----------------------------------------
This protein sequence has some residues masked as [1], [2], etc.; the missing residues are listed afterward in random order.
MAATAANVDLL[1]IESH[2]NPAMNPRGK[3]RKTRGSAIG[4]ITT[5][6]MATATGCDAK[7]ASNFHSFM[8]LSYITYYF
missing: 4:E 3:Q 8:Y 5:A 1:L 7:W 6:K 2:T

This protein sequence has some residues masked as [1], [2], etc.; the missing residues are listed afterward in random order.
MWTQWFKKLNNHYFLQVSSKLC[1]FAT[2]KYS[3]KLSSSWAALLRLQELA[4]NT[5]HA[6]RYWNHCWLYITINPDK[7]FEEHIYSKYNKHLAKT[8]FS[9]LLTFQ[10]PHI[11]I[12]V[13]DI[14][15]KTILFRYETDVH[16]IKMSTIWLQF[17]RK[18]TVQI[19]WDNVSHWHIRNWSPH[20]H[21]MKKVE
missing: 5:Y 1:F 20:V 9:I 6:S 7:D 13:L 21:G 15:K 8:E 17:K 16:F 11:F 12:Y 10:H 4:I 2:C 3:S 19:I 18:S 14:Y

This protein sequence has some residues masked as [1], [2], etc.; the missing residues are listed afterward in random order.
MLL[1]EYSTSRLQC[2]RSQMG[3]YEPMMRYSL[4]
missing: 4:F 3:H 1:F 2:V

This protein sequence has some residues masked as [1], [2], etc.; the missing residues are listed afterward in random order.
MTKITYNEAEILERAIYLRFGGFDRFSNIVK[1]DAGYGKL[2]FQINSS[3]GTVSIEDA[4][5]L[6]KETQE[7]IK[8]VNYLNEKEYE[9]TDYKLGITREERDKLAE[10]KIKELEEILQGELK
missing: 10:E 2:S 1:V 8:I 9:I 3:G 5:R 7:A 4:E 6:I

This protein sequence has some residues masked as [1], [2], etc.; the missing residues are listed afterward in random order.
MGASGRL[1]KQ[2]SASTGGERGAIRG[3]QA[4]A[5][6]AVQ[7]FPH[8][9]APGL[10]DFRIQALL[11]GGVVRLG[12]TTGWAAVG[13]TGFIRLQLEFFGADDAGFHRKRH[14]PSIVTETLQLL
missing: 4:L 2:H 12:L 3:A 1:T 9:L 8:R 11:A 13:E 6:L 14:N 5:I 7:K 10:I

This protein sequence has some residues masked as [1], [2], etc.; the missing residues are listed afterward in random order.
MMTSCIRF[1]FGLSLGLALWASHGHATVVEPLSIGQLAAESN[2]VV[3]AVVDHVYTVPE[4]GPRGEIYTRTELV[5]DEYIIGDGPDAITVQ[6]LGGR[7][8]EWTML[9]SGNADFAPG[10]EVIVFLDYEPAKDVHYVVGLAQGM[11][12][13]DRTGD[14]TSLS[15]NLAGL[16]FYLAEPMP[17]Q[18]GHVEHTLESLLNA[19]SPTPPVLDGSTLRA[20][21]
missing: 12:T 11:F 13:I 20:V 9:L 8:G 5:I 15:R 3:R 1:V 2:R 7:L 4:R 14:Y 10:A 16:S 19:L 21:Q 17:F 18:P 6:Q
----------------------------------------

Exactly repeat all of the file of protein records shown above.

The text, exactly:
This protein sequence has some residues masked as [1], [2], etc.; the missing residues are listed afterward in random order.
MAATAANVDLL[1]IESH[2]NPAMNPRGK[3]RKTRGSAIG[4]ITT[5][6]MATATGCDAK[7]ASNFHSFM[8]LSYITYYF
missing: 4:E 3:Q 8:Y 5:A 1:L 7:W 6:K 2:T

This protein sequence has some residues masked as [1], [2], etc.; the missing residues are listed afterward in random order.
MWTQWFKKLNNHYFLQVSSKLC[1]FAT[2]KYS[3]KLSSSWAALLRLQELA[4]NT[5]HA[6]RYWNHCWLYITINPDK[7]FEEHIYSKYNKHLAKT[8]FS[9]LLTFQ[10]PHI[11]I[12]V[13]DI[14][15]KTILFRYETDVH[16]IKMSTIWLQF[17]RK[18]TVQI[19]WDNVSHWHIRNWSPH[20]H[21]MKKVE
missing: 5:Y 1:F 20:V 9:I 6:S 7:D 13:L 21:G 15:K 8:E 17:K 16:F 11:F 12:Y 10:H 4:I 2:C 3:S 19:I 18:S 14:Y

This protein sequence has some residues masked as [1], [2], etc.; the missing residues are listed afterward in random order.
MLL[1]EYSTSRLQC[2]RSQMG[3]YEPMMRYSL[4]
missing: 4:F 3:H 1:F 2:V

This protein sequence has some residues masked as [1], [2], etc.; the missing residues are listed afterward in random order.
MTKITYNEAEILERAIYLRFGGFDRFSNIVK[1]DAGYGKL[2]FQINSS[3]GTVSIEDA[4][5]L[6]KETQE[7]IK[8]VNYLNEKEYE[9]TDYKLGITREERDKLAE[10]KIKELEEILQGELK
missing: 10:E 2:S 1:V 8:I 9:I 3:G 5:R 7:A 4:E 6:I

This protein sequence has some residues masked as [1], [2], etc.; the missing residues are listed afterward in random order.
MGASGRL[1]KQ[2]SASTGGERGAIRG[3]QA[4]A[5][6]AVQ[7]FPH[8][9]APGL[10]DFRIQALL[11]GGVVRLG[12]TTGWAAVG[13]TGFIRLQLEFFGADDAGFHRKRH[14]PSIVTETLQLL
missing: 4:L 2:H 12:L 3:A 1:T 9:L 8:R 11:A 13:E 6:L 14:N 5:I 7:K 10:I

This protein sequence has some residues masked as [1], [2], etc.; the missing residues are listed afterward in random order.
MMTSCIRF[1]FGLSLGLALWASHGHATVVEPLSIGQLAAESN[2]VV[3]AVVDHVYTVPE[4]GPRGEIYTRTELV[5]DEYIIGDGPDAITVQ[6]LGGR[7][8]EWTML[9]SGNADFAPG[10]EVIVFLDYEPAKDVHYVVGLAQGM[11][12][13]DRTGD[14]TSLS[15]NLAGL[16]FYLAEPMP[17]Q[18]GHVEHTLESLLNA[19]SPTPPVLDGSTLRA[20][21]
missing: 12:T 11:F 13:I 20:V 9:L 8:G 5:I 15:R 3:R 1:V 2:R 7:L 4:R 14:Y 10:A 16:S 19:L 21:Q 17:F 18:P 6:Q